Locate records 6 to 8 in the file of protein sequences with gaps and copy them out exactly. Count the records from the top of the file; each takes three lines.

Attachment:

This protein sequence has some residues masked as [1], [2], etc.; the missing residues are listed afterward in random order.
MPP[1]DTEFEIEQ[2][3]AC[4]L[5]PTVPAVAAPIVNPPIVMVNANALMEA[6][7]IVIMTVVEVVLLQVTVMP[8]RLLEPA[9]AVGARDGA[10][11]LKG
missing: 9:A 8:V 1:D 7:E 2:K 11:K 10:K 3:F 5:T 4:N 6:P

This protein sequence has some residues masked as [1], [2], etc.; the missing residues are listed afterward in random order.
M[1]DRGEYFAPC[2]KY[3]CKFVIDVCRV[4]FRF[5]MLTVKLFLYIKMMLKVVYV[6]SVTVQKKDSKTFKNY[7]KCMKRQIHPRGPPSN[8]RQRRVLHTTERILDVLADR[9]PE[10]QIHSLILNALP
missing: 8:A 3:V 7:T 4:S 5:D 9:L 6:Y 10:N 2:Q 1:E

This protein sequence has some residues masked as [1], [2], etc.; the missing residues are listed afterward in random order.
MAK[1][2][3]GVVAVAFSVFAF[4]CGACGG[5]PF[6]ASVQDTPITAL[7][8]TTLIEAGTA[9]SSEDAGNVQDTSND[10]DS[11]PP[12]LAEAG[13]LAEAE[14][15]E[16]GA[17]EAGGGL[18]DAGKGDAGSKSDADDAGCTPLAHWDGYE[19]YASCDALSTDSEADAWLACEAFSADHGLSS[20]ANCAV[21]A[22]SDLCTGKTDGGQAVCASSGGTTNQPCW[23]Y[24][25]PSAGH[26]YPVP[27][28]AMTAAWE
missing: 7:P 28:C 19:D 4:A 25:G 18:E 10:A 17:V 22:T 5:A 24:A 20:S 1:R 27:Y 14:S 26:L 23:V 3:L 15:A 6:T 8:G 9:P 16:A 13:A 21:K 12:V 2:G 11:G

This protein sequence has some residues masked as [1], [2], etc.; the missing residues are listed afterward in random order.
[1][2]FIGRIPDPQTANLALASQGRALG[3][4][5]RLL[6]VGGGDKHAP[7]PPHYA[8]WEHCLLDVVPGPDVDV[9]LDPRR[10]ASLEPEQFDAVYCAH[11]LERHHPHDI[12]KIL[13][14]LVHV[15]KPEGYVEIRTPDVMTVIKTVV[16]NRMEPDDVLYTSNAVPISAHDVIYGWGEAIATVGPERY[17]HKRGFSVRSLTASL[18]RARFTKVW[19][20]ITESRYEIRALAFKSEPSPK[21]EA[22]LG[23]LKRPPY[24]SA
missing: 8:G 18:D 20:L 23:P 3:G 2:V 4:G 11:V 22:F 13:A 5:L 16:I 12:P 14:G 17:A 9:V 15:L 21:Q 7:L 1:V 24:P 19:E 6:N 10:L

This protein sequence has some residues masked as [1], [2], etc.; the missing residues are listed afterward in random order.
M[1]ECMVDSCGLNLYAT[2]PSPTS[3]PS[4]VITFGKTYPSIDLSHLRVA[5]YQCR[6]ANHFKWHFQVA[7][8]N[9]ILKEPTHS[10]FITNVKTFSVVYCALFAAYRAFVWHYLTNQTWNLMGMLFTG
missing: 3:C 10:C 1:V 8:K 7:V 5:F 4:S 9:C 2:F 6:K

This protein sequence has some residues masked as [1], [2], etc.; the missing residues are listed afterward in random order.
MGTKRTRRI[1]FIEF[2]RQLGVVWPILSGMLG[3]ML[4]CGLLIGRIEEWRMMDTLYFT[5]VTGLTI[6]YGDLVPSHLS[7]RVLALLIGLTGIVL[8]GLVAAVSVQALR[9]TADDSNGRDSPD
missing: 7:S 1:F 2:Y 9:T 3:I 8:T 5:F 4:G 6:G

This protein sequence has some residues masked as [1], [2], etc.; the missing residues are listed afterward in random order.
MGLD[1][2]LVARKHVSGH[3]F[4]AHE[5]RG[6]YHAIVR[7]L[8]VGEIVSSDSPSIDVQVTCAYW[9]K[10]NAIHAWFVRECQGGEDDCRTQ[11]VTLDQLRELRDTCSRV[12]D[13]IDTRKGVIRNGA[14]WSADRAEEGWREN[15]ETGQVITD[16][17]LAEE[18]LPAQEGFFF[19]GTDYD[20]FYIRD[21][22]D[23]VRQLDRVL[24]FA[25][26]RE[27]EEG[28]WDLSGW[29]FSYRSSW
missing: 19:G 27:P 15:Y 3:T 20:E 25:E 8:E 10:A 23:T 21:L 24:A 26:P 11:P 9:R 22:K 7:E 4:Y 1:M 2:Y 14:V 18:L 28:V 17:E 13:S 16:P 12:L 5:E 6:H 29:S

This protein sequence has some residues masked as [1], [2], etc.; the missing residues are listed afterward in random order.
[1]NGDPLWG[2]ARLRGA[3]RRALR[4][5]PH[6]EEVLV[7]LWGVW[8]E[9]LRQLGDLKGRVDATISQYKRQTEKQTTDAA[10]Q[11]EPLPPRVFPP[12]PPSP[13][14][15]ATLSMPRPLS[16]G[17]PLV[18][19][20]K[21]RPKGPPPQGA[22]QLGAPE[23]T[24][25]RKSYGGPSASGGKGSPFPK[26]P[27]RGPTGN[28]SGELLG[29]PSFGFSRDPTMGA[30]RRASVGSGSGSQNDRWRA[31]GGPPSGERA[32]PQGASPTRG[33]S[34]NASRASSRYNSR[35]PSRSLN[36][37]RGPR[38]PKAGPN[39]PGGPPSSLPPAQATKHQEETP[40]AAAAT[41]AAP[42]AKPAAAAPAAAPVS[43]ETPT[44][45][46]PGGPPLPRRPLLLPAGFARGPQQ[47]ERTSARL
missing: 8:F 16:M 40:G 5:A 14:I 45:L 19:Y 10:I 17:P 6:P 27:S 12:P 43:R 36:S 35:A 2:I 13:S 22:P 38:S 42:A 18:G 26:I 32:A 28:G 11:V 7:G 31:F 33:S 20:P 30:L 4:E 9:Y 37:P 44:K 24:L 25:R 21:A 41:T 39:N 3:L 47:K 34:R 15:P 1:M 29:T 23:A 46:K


This protein sequence has some residues masked as [1], [2], etc.; the missing residues are listed afterward in random order.
MGTKRTRRI[1]FIEF[2]RQLGVVWPILSGMLG[3]ML[4]CGLLIGRIEEWRMMDTLYFT[5]VTGLTI[6]YGDLVPSHLS[7]RVLALLIGLTGIVL[8]GLVAAVSVQALR[9]TADDSNGRDSPD
missing: 7:S 1:F 2:Y 9:T 3:I 8:T 5:F 4:G 6:G

This protein sequence has some residues masked as [1], [2], etc.; the missing residues are listed afterward in random order.
MGLD[1][2]LVARKHVSGH[3]F[4]AHE[5]RG[6]YHAIVR[7]L[8]VGEIVSSDSPSIDVQVTCAYW[9]K[10]NAIHAWFVRECQGGEDDCRTQ[11]VTLDQLRELRDTCSRV[12]D[13]IDTRKGVIRNGA[14]WSADRAEEGWREN[15]ETGQVITD[16][17]LAEE[18]LPAQEGFFF[19]GTDYD[20]FYIRD[21][22]D[23]VRQLDRVL[24]FA[25][26]RE[27]EEG[28]WDLSGW[29]FSYRSSW
missing: 19:G 27:P 15:Y 3:T 20:E 25:E 8:E 10:A 23:T 21:L 24:A 26:P 11:P 9:R 22:K 7:E 4:Y 1:M 2:Y 14:V 18:L 28:V 17:E 13:S 16:P 12:L 5:E 6:H 29:S

This protein sequence has some residues masked as [1], [2], etc.; the missing residues are listed afterward in random order.
[1]NGDPLWG[2]ARLRGA[3]RRALR[4][5]PH[6]EEVLV[7]LWGVW[8]E[9]LRQLGDLKGRVDATISQYKRQTEKQTTDAA[10]Q[11]EPLPPRVFPP[12]PPSP[13][14][15]ATLSMPRPLS[16]G[17]PLV[18][19][20]K[21]RPKGPPPQGA[22]QLGAPE[23]T[24][25]RKSYGGPSASGGKGSPFPK[26]P[27]RGPTGN[28]SGELLG[29]PSFGFSRDPTMGA[30]RRASVGSGSGSQNDRWRA[31]GGPPSGERA[32]PQGASPTRG[33]S[34]NASRASSRYNSR[35]PSRSLN[36][37]RGPR[38]PKAGPN[39]PGGPPSSLPPAQATKHQEETP[40]AAAAT[41]AAP[42]AKPAAAAPAAAPVS[43]ETPT[44][45][46]PGGPPLPRRPLLLPAGFARGPQQ[47]ERTSARL
missing: 8:F 16:M 40:G 5:A 14:I 45:L 19:Y 10:I 17:P 6:P 27:S 12:P 43:R 36:S 35:A 2:I 13:S 22:P 38:S 42:A 18:G 26:I 32:A 28:G 11:V 7:G 31:F 33:S 20:P 30:L 4:E 9:Y 37:P 44:K 24:L 25:R 21:A 41:T 39:N 3:L 47:K 34:R 15:P 1:M 29:T 23:A 46:K